Australia upholds cigarette logo ban, dealing a 'major blow' to global tobacco

Published on August 18, 2012 at 2:44 AM · No Comments

"Australia's highest court Wednesday rejected a challenge from big tobacco companies to tough new plain-packaging laws due to come into effect later this year, in a legal battle closely watched around the world," the Wall Street Journal reports, adding, "The ruling is a major blow for global tobacco giants that had been seeking to stop Australia implementing the new laws, fearing the move would set a precedent for other countries to follow" (Curran, 8/14). "Tobacco companies British American Tobacco, Britain's Imperial Tobacco, Philip Morris and Japan Tobacco challenged the laws in Australia's high court, claiming the rules were unconstitutional because they effectively extinguished the companies' intellectual property rights," according to the Guardian (8/15). "The law, approved by Parliament last year, requires cigarettes to be sold in drab dark packaging starting in December, without logos but featuring graphic images of smoking-related diseases," the Washington Post writes, adding, "Brand names can still be used, but only in a standard font, size and position" (Hume, 8/15).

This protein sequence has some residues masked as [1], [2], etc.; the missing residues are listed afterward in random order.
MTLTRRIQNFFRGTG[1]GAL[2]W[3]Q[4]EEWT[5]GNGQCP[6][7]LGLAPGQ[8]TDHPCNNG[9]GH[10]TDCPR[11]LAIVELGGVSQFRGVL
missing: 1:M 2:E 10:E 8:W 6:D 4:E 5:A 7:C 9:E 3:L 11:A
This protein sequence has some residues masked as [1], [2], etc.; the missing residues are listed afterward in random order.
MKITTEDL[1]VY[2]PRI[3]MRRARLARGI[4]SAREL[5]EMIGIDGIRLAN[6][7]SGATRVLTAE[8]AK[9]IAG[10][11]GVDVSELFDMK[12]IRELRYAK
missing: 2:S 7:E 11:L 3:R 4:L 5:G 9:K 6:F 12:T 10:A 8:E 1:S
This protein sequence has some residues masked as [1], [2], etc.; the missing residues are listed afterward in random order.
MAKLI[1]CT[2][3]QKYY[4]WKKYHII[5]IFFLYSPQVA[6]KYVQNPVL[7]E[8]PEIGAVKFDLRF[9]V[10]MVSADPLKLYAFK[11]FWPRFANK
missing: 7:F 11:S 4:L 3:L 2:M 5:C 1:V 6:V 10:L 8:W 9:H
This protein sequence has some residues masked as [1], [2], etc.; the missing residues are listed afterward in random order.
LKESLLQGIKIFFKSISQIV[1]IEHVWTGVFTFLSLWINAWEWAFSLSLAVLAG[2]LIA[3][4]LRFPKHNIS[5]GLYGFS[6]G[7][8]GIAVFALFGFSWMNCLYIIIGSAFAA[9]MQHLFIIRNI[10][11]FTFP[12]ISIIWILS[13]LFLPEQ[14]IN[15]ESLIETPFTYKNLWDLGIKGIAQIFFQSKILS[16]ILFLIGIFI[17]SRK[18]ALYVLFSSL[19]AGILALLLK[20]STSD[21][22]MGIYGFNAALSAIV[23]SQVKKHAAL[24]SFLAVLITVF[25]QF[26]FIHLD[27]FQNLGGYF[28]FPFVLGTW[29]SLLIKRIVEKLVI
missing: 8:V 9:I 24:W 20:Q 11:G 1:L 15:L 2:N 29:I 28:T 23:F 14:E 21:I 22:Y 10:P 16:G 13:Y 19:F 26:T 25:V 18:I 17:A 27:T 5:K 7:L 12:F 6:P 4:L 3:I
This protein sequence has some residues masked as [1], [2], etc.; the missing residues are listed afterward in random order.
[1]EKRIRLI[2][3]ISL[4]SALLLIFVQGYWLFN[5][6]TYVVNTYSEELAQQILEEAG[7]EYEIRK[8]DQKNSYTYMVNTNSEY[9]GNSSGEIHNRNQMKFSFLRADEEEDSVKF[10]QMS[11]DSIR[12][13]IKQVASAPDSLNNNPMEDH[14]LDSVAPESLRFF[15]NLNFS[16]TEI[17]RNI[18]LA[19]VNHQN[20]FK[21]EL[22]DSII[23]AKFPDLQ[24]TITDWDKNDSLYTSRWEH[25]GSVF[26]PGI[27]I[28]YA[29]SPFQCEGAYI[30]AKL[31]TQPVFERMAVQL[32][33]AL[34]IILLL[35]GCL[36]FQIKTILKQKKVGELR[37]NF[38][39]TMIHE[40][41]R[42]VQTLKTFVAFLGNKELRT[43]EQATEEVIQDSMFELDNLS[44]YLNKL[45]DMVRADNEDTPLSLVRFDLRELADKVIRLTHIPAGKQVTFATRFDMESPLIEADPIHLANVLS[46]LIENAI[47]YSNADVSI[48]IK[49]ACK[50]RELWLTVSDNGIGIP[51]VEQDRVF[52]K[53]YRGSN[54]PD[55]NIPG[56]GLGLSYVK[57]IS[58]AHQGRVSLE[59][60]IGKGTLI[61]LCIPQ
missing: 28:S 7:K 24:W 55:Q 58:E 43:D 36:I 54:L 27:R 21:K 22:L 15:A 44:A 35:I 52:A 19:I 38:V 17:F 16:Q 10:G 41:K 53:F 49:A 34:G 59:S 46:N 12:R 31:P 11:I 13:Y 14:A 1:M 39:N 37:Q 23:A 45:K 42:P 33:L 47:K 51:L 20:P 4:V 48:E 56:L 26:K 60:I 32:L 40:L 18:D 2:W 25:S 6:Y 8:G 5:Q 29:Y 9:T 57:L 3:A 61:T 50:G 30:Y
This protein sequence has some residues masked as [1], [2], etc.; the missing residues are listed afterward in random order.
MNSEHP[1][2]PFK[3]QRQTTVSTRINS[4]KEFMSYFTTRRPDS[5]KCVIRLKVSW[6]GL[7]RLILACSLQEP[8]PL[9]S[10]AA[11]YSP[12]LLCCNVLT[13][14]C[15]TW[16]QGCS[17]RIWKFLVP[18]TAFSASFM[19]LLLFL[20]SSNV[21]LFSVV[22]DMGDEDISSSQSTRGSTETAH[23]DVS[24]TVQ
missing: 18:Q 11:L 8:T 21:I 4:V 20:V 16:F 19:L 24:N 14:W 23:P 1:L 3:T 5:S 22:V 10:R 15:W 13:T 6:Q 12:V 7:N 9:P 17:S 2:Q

Read in | English | Español | Français | Deutsch | Português | Italiano | 日本語 | 한국어 | 简体中文 | 繁體中文 | Nederlands | Русский | Svenska | Polski
Comments
The opinions expressed here are the views of the writer and do not necessarily reflect the views and opinions of News-Medical.Net.
Post a new comment
Post